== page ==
C. State Law Claims (Second, Fourth and Fifth Causes of Action)

Defendants state only two grounds for dismissal under state law: (1) the individual defendants should be dismissed under state law for the same quasi-judicial immunity argument advanced above; (2) the negligence claim against the County should be dismissed because of the lack of a specific statute authorizing a suit for such negligence.

Defendants argue that these claims should also be dismissed under California's absolute quasi-judicial immunity which looks to federal law for guidance. Defendants offer only one state law case on the issue which applied this doctrine according to federal law in regard to a court appointed psychologist, there being no other California cases on point involving a bailiff or court officer. Howard v. Drapkin, 222 Cal.App.3d 843, 271 Cal. Rptr. 893 (1990). As Howard applied federal law, and the federal cases cited above are more on point to the instant factual scenario, the undersigned applies those cases to conclude that quasi-judicial immunity does not protect defendants Brown and Crawford, for the reasons stated supra.

The only cause of action for which defendants have argued an alternative ground for dismissal is the negligence claim against the County only.*fn8 The County's argument is that as a public entity, it cannot be subject to liability without a specific statute which creates a duty of care on its part. Defendants' cited case does provide that:

'[a] public entity is not liable for an injury,' '[e]xcept as otherwise provided by statute.' ( Gov.Code, § 815.) In other words, direct tort liability of public entities must be based on a specific statute declaring them to be liable, or at least creating some specific duty of care, and not on the general tort provisions of Civil Code section 1714." ( Eastburn, supra, 31 Cal.4th at p. 1183, 7 Cal.Rptr.3d 552,80 P.3d 656, italics omitted.)

Munoz v. City of Union City, 120 Cal. App.4th 1077, 1112, 16 Cal. Rptr.3d 521, 548 (2004). The amended complaint alleges only that defendants owed plaintiff a duty of care, and that they were negligent in handling both incidents. (FAC, ¶ 54.) Cal. Govt. Code § 815.2 does provide for vicarious liability on the part of a public entity where its employees commit torts within the scope of their employment, Munoz, supra. Cardinal v. Buchnoff, 2010 WL 3609489 (S.D. Cal. 2010) (citing Van Ort v. Estate of Stanewich, 92 F.3d 831, 840 (9th Cir. 1996). Reading the complaint liberally, one can construe plaintiff's state negligence claim against the County as one for vicarious liability. Any distinction between direct liability and vicarious liability can be made clear in jury instructions. While the County cannot be directly sued for negligence, at least under the present allegations, the County shall remain a potentially, vicariously liable defendant for the negligence claim.*fn9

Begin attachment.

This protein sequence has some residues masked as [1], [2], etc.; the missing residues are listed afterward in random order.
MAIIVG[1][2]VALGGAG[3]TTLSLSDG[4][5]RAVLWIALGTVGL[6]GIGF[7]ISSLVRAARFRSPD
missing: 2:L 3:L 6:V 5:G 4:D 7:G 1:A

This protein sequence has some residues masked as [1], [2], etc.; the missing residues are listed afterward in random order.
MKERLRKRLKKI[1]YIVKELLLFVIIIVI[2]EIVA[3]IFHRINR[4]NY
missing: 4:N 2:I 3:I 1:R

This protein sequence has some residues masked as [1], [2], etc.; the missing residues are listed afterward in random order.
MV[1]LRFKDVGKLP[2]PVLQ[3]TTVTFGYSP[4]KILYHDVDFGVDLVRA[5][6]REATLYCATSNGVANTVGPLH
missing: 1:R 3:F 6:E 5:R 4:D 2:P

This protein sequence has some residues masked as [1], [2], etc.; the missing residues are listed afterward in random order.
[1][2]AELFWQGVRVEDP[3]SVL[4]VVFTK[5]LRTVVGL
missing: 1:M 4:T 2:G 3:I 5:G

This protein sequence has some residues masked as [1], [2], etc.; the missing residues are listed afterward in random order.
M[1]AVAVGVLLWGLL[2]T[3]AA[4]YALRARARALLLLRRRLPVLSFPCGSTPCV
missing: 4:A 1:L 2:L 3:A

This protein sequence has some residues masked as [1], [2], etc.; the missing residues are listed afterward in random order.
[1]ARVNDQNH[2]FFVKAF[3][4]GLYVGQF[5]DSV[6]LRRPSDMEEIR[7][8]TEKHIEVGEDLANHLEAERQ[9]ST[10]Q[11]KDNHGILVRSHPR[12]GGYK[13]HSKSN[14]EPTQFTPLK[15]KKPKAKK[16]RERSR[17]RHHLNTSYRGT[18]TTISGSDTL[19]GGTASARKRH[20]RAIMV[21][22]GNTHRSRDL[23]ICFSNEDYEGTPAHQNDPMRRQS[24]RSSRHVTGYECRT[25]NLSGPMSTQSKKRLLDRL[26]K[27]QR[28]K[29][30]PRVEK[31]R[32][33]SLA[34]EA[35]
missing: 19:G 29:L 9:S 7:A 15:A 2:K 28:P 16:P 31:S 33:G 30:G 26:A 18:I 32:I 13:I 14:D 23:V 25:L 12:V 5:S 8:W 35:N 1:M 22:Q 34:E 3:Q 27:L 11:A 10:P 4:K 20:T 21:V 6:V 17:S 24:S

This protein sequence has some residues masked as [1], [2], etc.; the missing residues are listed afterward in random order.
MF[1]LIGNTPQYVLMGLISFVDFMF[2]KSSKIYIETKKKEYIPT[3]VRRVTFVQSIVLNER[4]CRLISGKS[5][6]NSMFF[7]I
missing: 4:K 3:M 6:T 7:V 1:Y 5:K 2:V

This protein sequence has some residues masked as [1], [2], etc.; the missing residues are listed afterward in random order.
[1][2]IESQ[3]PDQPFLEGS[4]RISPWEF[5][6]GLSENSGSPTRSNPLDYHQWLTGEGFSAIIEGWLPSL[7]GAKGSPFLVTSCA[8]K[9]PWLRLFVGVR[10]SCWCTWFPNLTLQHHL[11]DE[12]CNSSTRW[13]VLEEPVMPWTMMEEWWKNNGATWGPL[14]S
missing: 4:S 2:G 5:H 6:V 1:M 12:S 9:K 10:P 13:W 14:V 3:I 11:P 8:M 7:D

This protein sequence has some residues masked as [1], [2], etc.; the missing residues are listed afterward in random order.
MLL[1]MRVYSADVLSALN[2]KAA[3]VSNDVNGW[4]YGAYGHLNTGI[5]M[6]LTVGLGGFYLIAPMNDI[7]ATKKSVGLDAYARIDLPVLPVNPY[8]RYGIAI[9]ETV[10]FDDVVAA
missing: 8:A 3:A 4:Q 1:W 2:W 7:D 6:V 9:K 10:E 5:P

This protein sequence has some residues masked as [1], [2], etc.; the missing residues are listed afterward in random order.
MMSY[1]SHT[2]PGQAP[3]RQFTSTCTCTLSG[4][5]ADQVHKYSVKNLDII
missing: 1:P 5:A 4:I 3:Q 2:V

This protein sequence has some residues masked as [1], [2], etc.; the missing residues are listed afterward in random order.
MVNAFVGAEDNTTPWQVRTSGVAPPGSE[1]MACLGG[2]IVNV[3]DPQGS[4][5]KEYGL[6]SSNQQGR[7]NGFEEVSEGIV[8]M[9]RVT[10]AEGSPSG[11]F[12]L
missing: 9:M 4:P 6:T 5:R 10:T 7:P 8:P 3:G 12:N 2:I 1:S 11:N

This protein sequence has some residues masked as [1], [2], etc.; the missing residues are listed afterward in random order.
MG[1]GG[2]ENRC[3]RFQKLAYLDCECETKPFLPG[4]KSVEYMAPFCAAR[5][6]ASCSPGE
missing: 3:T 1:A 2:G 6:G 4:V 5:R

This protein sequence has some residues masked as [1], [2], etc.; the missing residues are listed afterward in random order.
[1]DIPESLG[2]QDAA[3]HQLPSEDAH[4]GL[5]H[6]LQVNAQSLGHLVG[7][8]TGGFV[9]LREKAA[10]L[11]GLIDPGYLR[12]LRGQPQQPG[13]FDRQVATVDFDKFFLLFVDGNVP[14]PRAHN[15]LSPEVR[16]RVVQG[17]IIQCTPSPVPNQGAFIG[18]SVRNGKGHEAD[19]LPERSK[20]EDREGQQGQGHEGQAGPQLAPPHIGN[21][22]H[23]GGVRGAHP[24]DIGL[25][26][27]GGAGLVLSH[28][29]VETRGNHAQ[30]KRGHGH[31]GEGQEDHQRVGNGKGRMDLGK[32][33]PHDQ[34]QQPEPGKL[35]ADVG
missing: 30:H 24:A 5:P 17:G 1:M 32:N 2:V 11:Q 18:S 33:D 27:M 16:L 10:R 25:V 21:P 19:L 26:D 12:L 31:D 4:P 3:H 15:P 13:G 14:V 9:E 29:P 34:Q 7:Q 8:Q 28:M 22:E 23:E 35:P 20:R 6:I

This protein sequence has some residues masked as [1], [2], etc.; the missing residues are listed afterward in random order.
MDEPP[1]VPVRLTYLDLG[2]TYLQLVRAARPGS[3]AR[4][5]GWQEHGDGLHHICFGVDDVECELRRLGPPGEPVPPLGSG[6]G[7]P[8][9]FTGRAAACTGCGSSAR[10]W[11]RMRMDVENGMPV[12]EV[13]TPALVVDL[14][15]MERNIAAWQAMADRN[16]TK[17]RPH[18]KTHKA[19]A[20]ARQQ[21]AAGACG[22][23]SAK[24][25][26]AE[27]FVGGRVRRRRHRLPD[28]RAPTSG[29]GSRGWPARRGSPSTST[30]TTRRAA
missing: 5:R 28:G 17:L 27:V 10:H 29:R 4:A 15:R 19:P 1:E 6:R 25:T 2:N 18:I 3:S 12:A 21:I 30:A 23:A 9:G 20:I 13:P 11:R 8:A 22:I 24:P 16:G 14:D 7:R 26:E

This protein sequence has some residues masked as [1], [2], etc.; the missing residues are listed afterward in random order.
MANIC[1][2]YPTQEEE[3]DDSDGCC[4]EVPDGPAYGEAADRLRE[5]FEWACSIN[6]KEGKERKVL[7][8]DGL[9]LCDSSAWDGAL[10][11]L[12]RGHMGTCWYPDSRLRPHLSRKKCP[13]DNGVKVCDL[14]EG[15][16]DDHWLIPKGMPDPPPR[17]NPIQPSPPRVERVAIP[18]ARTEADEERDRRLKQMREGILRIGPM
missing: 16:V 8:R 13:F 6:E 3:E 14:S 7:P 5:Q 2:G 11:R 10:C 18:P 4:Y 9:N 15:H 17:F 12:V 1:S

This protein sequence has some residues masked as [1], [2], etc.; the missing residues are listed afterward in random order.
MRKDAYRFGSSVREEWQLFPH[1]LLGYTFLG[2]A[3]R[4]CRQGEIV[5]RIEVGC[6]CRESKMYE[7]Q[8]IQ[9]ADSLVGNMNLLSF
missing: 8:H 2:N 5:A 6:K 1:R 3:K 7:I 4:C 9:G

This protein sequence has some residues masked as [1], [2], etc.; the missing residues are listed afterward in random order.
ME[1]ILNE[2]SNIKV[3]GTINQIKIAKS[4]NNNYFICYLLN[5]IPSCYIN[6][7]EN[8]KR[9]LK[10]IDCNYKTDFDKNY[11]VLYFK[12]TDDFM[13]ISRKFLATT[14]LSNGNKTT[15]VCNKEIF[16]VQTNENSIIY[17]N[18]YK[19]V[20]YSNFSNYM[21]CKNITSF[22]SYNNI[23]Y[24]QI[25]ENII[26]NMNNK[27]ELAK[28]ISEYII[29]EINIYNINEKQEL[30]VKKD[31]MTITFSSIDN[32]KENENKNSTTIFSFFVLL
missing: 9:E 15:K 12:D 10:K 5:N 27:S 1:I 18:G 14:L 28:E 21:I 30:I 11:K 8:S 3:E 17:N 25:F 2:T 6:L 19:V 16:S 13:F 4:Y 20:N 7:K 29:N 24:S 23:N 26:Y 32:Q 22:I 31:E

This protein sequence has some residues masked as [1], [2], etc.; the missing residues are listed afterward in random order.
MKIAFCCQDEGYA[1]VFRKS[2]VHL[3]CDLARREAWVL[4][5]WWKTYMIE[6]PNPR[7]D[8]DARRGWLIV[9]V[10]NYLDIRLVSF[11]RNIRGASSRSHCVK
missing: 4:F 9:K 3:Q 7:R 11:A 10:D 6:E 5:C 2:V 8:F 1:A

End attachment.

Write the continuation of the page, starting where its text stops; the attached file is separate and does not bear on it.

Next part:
For the reasons stated herein, IT IS RECOMMENDED that:

1. Defendants' motion to dismiss, filed on January 28, 2011 (dkt. # 8), be denied in all respects except as to (2), (3), and (4) below;

2. All claims with respect to unlawful arrest should be dismissed with prejudice;

3. The first cause of action (Monell) should be dismissed as to defendant County of El Dorado with leave to amend;

4. To the extent that the third cause of action is any different from the first, and plaintiff is attempting to allege a Monell claim, it too should be dismissed with leave to amend; and

4. An amended complaint be filed, or defendants be directed to file and serve an answer to the remaining claims as appropriate within twenty-eight (28) days of an order adopting these findings and recommendations.

These findings and recommendations are submitted to the United States District Judge assigned to the case, pursuant to the provisions of Title 28 U.S.C. § 636(b)(l). Within fourteen (14) days after being served with these findings and recommendations, any party may file written objections with the court and serve a copy on all parties. Such a document should be captioned "Objections to Magistrate Judge"s Findings and Recommendations." Any reply to the objections shall be served and filed within fourteen (14) days after service of the objections. The parties are advised that failure to file objections within the specified time may waive the right to appeal the District Court's order. Martinez v. Ylst, 951 F.2d 1153 (9th Cir. 1991).

Gregory G. Hollows